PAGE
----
After my last post about my Miller ancestors (More progress with the Millers), just a couple of weeks ago, I thought I was finally on the right track to find more about my 2nd great-grandfather, John Conrad Miller (as he was known to my family). I had a birth date that looked right (1808). I found an area (Großbottwar, Württemberg, Germany) where he might have been born near to the ancestral home of another Miller family (that of Richard Miller whose Y-DNA so closely matched that of my cousin Donald) and for which I was able to trace their ancestry. I had a document that said he left Württemberg about the time I thought my own ancestor had done so (1834). Everything seemed to be working the way it should.
The one thing I was apprehensive about was that the emigration record said the Johann Conrad Müller I was interested in was planning to go to Vienna not America. I thought, “Well, he may have just taken a detour.”
Not so, as it turned out. A friend put me in contact with Max, a genealogist in Stuttgart, who I hoped might be able to sort out some things for me and help establish whether this Johann Conrad was mine. Max right away found a family record I had missed. I had found almost all the birth, marriage and death entries for this particular family line.
The family record, though, not only shows the parents and all of the children, but also notes that indicated Johann Conard and his brother, Adam Friderich, who had also immigrated to Austria, both married there.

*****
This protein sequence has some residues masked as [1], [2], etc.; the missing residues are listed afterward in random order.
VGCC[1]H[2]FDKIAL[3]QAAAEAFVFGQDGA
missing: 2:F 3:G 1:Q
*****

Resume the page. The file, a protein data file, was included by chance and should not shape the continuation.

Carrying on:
Details on the family record for Johann Conrad not shown on his baptism entry, were that his Lutheran confirmation was in 1822 and then "in Wien verh[eiratet] 1833", which means "married in Vienna in 1833".
I thought (hoped), “Well, maybe Johann’s wife died and he went on to move to America.” Not so!
To further confirm this was not my Johann Conrad, Max also found the actual 1833 marriage entry and a baptism record for their youngest child born in 1848, both in Vienna registers. It was clear this was not my ancestor since we believe he was dead and buried in Cincinnati, Ohio by then.
I had chased this Johann Conrad down a rabbit hole. He was not who I thought or, more to the point, WANTED him to be. The emigration record indicating he was moving to Vienna was right after all; he did not later travel to America.
What I did get was some reminders in doing genealogical research: always seek out more than one source of information and do not make assumptions without good evidence. Relying on only partial information might have convinced me this individual was related and I could well have included him and his whole line in my family tree.We are back to the drawing board again. I am hoping (that word again) we will get more out of the Big Y-DNA tests and learn where my and Richard’s branches of the Müller diverged. If it not impossible perhaps we can figure out where and when the Müller families branched off and where my Johann Conrad Müller was born.